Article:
While Anton Hopkins walks in the Chicago Loop to his civilian job at L.E.K. Consulting, many don’t see the “rough” man who stands ready “to do violence” on behalf of the United States so others can “sleep peacefully in their beds” - as the famous quote goes.
But Illinois Army National Guard 1st Lt. Anton Hopkins is a U.S. Army Ranger-qualified infantryman with the military and leadership skills to support and defend the U.S. Constitution and our democracy. Hopkins completed the intense 62-day, three-phase Army Ranger School on Oct. 13 after first attending the National Guard’s Ranger Training and Assessment Course in June.
Ranger School starts at Fort Moore in Georgia and includes mountain and swamp training. Less than half of the Soldiers who started the course with Hopkins were able to finish it. And Soldiers are intensely screened just to get into the course.
In uniform, Hopkins is the sniper section and scout platoon leader for the 1st Battalion, 178th Infantry Regiment based in the General Richard L. Jones Armory on Chicago’s South Side.
Are there any parallels between stealthily slipping through neck-deep water in a coastal Florida swamp laden with an M249 machine gun, ammunition, and ruck-sack and helping corporations improve operations and strategy? Hopkins says they are complementary.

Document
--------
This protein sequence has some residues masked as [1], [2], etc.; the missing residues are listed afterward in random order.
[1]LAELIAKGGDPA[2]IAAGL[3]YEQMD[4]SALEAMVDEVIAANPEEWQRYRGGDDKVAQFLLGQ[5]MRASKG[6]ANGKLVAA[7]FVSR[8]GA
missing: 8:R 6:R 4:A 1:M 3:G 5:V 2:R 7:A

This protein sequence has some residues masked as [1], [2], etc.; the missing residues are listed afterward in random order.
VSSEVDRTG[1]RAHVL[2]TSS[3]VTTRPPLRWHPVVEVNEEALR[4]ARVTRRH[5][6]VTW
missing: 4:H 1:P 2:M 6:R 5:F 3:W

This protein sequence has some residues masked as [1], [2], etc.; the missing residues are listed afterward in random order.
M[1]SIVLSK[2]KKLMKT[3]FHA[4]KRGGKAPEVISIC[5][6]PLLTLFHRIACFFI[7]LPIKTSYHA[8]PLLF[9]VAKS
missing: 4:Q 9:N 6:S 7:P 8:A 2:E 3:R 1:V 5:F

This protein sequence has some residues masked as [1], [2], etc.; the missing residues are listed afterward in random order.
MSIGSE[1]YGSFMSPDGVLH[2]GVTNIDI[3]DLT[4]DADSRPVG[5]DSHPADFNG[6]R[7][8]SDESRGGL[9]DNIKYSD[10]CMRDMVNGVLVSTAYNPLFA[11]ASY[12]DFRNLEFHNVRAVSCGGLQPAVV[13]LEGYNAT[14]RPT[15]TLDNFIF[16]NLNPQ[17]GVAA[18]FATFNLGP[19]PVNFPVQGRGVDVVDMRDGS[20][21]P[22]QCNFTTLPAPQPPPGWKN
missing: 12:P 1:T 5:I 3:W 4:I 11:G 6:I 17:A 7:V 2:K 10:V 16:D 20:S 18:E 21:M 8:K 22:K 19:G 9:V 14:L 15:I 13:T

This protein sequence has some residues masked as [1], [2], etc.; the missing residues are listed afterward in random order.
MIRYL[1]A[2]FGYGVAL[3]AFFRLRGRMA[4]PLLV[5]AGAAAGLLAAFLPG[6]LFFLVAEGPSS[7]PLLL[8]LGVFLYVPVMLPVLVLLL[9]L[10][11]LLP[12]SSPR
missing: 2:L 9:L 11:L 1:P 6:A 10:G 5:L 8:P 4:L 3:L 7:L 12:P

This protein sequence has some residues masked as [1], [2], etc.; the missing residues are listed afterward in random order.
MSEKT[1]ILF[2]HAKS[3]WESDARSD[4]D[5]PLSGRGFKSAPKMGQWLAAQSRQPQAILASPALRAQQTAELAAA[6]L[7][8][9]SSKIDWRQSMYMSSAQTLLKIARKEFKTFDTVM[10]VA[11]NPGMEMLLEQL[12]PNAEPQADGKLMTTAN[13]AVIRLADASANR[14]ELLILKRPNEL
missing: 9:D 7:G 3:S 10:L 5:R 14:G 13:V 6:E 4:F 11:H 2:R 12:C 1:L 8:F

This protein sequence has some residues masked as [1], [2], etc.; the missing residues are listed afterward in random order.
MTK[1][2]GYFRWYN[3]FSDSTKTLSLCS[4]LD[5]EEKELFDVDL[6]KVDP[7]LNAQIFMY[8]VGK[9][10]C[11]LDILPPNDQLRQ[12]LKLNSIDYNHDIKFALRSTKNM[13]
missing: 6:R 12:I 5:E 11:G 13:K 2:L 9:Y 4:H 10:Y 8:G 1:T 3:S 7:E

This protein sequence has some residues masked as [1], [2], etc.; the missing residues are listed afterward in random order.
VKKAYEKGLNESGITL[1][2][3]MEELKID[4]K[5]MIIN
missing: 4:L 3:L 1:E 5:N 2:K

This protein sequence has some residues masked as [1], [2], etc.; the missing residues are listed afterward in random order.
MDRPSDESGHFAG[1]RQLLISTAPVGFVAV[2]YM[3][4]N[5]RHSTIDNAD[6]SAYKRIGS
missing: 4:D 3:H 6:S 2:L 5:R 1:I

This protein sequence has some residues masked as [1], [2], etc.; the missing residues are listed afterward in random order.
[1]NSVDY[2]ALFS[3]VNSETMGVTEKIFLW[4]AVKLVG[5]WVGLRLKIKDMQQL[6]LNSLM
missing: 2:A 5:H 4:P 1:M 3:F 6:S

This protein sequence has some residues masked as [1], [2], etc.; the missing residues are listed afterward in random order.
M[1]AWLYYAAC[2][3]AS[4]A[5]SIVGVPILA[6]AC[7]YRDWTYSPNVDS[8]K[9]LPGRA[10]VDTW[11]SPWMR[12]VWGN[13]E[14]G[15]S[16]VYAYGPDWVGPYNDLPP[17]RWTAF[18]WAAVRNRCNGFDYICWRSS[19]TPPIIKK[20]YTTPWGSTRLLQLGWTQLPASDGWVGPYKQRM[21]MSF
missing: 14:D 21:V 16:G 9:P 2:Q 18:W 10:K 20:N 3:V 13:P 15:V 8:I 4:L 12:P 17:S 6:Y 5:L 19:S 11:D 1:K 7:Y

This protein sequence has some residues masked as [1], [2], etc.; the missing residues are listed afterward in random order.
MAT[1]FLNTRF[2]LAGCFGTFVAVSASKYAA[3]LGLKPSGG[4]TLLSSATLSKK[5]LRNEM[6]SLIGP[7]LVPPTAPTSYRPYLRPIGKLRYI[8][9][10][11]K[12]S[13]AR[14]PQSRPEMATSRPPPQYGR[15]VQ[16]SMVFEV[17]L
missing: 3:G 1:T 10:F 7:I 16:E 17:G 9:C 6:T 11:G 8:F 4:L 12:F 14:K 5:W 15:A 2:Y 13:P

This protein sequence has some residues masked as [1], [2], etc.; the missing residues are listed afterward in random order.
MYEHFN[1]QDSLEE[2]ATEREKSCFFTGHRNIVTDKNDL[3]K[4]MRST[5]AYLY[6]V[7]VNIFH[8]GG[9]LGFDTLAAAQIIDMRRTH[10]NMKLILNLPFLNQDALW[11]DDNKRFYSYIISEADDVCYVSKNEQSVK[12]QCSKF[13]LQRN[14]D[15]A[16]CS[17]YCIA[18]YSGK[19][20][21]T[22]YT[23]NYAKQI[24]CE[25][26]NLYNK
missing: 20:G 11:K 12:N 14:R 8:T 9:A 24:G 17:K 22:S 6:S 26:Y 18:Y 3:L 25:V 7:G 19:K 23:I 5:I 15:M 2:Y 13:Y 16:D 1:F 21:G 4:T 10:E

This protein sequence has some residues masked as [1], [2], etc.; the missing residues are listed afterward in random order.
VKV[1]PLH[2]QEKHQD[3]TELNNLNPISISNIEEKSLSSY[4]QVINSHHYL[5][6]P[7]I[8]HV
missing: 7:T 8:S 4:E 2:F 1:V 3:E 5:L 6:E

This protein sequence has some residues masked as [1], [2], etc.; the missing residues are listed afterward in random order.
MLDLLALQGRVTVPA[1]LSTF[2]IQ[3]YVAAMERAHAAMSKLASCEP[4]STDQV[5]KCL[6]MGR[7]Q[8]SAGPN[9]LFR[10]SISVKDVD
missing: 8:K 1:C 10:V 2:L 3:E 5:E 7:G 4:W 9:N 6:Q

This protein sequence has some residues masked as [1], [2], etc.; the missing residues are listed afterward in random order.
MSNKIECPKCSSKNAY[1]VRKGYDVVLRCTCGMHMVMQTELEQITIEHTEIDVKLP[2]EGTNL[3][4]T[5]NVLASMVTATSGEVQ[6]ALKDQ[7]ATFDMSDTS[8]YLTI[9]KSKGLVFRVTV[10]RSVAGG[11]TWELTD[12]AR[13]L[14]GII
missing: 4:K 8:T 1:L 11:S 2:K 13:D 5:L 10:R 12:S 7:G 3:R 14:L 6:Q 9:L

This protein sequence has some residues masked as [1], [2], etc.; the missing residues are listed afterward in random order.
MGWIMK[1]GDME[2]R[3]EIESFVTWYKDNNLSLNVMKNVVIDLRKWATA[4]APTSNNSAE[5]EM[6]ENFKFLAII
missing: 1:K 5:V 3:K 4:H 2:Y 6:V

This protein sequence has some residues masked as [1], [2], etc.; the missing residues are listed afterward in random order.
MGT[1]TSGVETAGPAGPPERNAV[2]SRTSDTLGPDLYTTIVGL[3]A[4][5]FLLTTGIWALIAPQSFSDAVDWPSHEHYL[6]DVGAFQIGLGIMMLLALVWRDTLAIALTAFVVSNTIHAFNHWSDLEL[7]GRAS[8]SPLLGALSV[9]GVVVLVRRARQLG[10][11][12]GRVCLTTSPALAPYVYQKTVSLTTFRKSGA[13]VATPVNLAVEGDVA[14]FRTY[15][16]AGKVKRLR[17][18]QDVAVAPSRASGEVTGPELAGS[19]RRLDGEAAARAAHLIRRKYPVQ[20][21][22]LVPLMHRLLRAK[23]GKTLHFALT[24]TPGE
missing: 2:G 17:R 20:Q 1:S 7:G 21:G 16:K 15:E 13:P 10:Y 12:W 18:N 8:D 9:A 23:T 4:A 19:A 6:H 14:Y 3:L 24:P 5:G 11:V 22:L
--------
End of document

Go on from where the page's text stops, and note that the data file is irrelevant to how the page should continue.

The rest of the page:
“The environments might be different, but there are parts of the military training that are helpful” in the corporate world, he said. "There's how to make decisions under stress, work well with others, and think on your feet."
Hopkins, who just turned 30, is happy to be back to Chicago and his normal job with L.E.K Consulting. He loves Chicago for its vibrancy. Off duty you might see him running along the lakefront or venturing out camping or hiking.
“Believe it or not, I still look forward to camping after Ranger School,” he said. “It will be nice to sleep in a tent, light a campfire - things that would 'violate noise and light discipline' and cause detection at Ranger School."”
Hopkins is grateful to the Illinois Army National Guard for the opportunity to go to Ranger School. “I’ve wanted to do it for a while,” he said. He was the oldest Soldier in his squad at the school, "is mostly attended by Soldiers from the elite 75th Ranger Regiment and recent graduates of the Infantry Basic Officer Leader Course."
Back with the 1-178th, he has two sergeants and a specialist in his platoon who are also Ranger qualified. "These Soldiers set the example for me and our platoon. I am excited to be back with them now as we lead the platoon in good, tough training,” he said.